- Building a car leasing platform, allowing people to list their own cars on the system and giving a decentralised booking and management platform for drivers

So what does this mean for creatives and the creative industries?

1. For creative individuals, it’s a new way of licensing, managing, and getting paid for creative IP. 

New decentralised stock image libraries, music libraries, and portfolios could be created. This could give new ways for photographers, musicians and writers to get paid for their output. Making managing rights and collaborating with other artists more efficient and fairer. It can also be used to let people’s expertise be measured and rewarded. STEEM, a community forum and network is built on a blockchain where people vote for writing or answers they found useful or enjoyable and writers get rewarded accordingly.

2. For the advertising industry, it could give us a fairer, more transparent media market.  

Making a simpler, more direct and transparent way to pay publishers for their audience and people directly for viewing ads. Essentially decentralising media, brands could list ads directly on a blockchain network, and when it’s seen by someone, money changes hands automatically. The BAT (Basic Attention Token) is an attempt to build a new kind of media network on the blockchain.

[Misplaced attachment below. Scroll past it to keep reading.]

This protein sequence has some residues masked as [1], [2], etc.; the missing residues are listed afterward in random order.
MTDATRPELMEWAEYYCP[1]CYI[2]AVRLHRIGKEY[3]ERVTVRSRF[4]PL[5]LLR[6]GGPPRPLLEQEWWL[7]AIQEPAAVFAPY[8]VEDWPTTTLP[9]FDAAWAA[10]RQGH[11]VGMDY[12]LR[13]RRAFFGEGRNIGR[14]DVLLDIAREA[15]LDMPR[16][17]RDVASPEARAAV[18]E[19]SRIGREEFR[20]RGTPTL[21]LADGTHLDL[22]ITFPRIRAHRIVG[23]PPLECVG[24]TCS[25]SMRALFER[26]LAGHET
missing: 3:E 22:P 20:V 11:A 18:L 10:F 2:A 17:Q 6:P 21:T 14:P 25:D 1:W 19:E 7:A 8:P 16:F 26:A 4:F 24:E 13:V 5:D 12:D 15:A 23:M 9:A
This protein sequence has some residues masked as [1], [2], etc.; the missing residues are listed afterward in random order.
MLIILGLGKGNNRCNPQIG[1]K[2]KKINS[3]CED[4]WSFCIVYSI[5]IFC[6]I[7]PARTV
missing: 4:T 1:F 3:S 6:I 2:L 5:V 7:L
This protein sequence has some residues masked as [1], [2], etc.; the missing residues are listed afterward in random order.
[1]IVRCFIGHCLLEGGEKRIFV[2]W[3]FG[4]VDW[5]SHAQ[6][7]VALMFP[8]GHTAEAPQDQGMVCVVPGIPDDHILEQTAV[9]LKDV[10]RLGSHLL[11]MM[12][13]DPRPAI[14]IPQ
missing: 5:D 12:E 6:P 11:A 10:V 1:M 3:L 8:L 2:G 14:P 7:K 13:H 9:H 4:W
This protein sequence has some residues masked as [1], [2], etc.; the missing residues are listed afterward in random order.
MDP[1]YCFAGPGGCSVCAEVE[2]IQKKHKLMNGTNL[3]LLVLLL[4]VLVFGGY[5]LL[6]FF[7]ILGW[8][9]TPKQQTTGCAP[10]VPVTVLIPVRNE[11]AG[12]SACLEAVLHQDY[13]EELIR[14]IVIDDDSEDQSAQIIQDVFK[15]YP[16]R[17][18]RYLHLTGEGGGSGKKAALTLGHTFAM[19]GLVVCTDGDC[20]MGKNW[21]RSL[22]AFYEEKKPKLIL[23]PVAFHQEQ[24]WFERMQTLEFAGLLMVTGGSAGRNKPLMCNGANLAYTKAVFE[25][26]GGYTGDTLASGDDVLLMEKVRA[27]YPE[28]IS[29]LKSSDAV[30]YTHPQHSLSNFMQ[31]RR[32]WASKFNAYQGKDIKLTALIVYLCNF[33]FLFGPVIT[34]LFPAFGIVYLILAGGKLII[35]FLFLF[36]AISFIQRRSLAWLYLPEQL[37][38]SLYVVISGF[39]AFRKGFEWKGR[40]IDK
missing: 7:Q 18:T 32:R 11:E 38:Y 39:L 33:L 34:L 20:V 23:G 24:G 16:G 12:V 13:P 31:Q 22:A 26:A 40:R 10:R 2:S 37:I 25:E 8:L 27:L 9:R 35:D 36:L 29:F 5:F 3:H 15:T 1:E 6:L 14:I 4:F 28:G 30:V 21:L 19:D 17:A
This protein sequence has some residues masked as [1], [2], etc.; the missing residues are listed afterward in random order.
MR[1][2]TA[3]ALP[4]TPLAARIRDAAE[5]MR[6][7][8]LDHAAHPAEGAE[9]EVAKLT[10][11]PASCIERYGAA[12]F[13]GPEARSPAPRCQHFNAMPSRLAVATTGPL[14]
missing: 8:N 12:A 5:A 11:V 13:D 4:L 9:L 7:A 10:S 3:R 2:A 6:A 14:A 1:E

It could do similar things for making remuneration for content fairer - creating an asset library for a brand that you get micropayments for every time it’s used.

Consumers could also use it to communalise their data and get paid when it’s used - listing data they are happy to share on a blockchain, which businesses could access in exchange for payment.

3. For creative ideas for brands, blockchain can allow self-managing transactions, loyalty and reputation schemes and smart contract programs. 

So if you wanted to create a loyalty or reward scheme, instead of worrying about complex processes to make it possible, it could automatically do whatever you designed it to do.